Combine nostalgia, holiday traditions, grandma’s pumpkin pie and immediate access to a bunch of relatives, and what do you get?
An atmosphere ripe for talking about family history!
Thanksgiving is a good time to tell and listen to stories, get IDs for mystery faces in photos, and share your genealogy discoveries. It doesn’t have to be weird or forced—don’t announce “Time to talk about genealogy!” just as everyone’s settling in to watch football.
Here are a few easy, unobtrusive ways to start family history discussions:
- Identify the “connector” at the gathering—the relative who knows everyone and starts conversations. Get this person curious about your research by sharing a genealogy discovery or a photo related to his or her ancestor.
- Show off a photo of an ancestor who looks remarkably like a relative who’ll be there.
- Over dinner, ask about family recipes, for example, “Where did Grandma learn to make pie like this?”
- Bring up a Thanksgiving from your childhood: “Remember the time Aunt June used salt instead of sugar in the sweet potatoes?”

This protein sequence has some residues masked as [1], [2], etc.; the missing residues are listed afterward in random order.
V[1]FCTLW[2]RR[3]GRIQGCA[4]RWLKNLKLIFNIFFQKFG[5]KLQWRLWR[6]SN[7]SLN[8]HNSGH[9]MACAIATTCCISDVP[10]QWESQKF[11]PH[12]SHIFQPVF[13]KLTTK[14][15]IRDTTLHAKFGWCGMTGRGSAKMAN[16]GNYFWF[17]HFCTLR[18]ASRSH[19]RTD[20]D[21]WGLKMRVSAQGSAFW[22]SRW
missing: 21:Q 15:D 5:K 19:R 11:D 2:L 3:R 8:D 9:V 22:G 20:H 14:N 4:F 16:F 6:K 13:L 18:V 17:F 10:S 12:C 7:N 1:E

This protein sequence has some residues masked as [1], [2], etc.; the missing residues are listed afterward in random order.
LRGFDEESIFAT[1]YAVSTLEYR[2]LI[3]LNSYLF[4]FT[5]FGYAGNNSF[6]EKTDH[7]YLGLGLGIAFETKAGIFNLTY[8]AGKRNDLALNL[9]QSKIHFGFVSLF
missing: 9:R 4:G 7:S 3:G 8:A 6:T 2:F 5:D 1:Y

- Mention changes to an old family home you drove past recently—maybe it’s on the market, or someone built an addition.
- You probably have at least one relative who’s interested in your research. Arrange to show that person some genealogy records at the Thanksgiving gathering, and you may arouse others’ curiosity (but be prepared for people to ask for copies).
- If your child or grandchild is working on a family history project for school or scouts, let him bring his blank ancestor chart and ask relatives for help filling it in.
What is the best way to start a family history interview?
The best tactic for oral history interviews is to ask open-ended questions (rather than ones with yes or no answers), and to focus on people’s memories and experiences. It’s much more interesting for you and the interviewee to talk about the stories and emotions behind the events in your family’s past. Use these questions as a springboard for planning your interview:
- What is your earliest memory?
- Who’s the oldest relative you remember (and what do you remember about him or her)?
- How did your parents meet?
- Tell me about your childhood home.
- How did your family celebrate holidays when you were a child?
- How did you meet your spouse?
- Tell me about your wedding day.
- Tell me about the day your first child was born.
- Tell me about some of your friends.
10. Describe your first job.
11. What did you do with your first paycheck?
12. What is your fondest memory?
Remember, family memories last for generations, so don’t miss out on this holiday opportunity to preserve your family’s history. Be sure to write down everything you hear and document your sources for use in your continued genealogical research.
Happy Thanksgiving from the EBRPL Genealogy Department!